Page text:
Despite a continued bank holiday in Japan today the Yen again followed through with the winning streak it kicked off last week with Yen futures settling up 1.94 at 92.07. Many traders are tracking Yen futures because they can play Yen from the long side this way and not have to pay interest on the position as they would in the cash market. Even before todayâ€™s bearish U.S. ISM reading came in below 50 at 47.7, the Yen jumped above the London session highs and steamed higher throughout the U.S. session, taking strength from continued weak U.S. economic data. With USDJPY again trading below 110.00, at the same levels it traded when Japanese PM Fukuda cautioned against his currency appreciating too quickly, weâ€™ll watch for signs of profit taking on behalf of traders. With momentum so clearly on the side of Yen bulls though, the door may be open for a re-test of the 107.25 lows from late November.
Chart courtesy of eSignal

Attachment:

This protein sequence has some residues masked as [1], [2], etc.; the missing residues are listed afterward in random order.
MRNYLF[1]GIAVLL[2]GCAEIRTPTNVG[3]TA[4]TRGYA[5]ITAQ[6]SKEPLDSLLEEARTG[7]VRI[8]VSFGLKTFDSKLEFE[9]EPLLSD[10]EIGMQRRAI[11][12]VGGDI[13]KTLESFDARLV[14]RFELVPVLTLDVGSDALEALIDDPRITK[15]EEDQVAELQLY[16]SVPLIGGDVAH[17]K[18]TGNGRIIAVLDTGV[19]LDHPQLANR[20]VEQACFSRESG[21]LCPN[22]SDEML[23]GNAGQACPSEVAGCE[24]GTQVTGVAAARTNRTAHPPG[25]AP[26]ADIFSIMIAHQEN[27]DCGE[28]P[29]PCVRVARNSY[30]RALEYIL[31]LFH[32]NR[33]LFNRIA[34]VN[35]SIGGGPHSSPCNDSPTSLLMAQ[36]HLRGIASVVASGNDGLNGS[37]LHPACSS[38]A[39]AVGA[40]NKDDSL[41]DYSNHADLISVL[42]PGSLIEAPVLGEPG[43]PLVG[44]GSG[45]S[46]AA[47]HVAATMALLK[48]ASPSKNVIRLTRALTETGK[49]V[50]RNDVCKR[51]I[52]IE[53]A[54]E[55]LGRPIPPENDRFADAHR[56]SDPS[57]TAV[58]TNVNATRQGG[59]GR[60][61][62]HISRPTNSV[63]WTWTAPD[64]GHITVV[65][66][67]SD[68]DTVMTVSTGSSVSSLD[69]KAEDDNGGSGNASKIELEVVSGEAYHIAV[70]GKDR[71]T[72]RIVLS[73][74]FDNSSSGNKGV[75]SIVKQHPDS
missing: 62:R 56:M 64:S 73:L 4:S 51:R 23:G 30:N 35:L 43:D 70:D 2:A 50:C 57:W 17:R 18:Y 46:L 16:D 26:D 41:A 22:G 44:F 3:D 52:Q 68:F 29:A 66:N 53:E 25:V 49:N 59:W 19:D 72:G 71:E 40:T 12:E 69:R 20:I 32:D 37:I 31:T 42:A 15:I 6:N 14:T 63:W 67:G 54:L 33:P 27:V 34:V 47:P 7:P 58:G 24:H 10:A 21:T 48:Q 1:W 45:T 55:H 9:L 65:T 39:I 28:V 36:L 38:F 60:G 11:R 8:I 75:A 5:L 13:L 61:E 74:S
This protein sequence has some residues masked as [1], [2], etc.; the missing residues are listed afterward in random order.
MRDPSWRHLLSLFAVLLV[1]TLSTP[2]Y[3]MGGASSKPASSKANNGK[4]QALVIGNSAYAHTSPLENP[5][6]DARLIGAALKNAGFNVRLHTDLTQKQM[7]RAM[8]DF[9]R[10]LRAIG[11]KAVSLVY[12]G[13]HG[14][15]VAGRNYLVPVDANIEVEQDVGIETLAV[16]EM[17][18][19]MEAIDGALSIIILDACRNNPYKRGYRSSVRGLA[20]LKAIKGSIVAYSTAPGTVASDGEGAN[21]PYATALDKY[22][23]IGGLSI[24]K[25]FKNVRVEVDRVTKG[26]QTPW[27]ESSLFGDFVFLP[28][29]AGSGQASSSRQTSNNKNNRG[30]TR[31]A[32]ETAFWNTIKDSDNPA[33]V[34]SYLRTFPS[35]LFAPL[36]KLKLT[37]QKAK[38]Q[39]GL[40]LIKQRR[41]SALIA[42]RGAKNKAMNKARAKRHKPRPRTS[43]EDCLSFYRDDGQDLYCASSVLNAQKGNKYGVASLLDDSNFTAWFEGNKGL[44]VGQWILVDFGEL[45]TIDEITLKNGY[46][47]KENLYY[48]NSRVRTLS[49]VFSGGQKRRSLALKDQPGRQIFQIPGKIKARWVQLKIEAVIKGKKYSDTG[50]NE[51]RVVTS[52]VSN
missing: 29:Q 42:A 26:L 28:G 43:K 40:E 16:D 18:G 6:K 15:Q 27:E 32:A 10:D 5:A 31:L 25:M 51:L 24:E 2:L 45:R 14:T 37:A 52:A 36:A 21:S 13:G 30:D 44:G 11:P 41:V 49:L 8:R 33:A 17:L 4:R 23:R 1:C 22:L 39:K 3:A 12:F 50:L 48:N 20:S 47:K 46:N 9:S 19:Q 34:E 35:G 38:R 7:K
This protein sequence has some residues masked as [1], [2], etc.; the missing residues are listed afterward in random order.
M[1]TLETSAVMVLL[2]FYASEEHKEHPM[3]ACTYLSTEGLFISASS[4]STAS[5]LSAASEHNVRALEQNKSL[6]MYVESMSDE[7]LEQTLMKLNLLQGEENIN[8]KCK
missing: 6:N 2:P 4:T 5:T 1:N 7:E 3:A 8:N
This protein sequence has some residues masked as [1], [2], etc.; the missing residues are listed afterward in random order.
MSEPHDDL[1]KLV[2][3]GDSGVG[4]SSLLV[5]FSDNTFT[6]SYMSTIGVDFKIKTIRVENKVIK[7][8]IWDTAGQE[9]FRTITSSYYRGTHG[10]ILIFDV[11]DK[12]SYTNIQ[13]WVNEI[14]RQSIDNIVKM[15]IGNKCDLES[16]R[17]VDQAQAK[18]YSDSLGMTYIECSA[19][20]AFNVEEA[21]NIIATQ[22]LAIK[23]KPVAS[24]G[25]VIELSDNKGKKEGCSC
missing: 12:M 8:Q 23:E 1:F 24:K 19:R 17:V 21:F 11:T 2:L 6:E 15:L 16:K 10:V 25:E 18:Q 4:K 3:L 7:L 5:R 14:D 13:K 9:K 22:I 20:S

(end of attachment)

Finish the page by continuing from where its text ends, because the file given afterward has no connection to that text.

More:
The Euro also took strength from the weaker U.S. data to reverse Mondayâ€™s sell-off and end the day up 138 pips at 1.47.28, leading some analysts to bring up talk of the 1.50.00 level again. The current line in the sand for Euro is 147.50, which was Mondayâ€™s high. With traders still making money on both long and short-term buy signals in EUR, and analysts calling for a continued stronger Euro vs. the Dollar, it is going to be hard to pull the dogs off the raw meat that the greenback has become. In defense of the Dollar are European exporters leaning on their central bankers and politicians for help as the weaker Dollar just crushes their profit margins, and allows their competition a powerful tool to pry business away.
Another possible contrarian Dollar prop is the higher commodity prices it creates. If the U.S. Fed decided to put inflation fears ahead of the uncertainty created by the current and previous yearâ€™s mortgage problems, they might then adopt a more hawkish interest rate stance, which would very likely spark a hefty profit taking move in both commodities and the Dollar. The odds of the Fed putting inflation and the long-term health of the economy ahead of the short-term interests of investors? Judging from Mother Marketâ€™s performance, quite slim.
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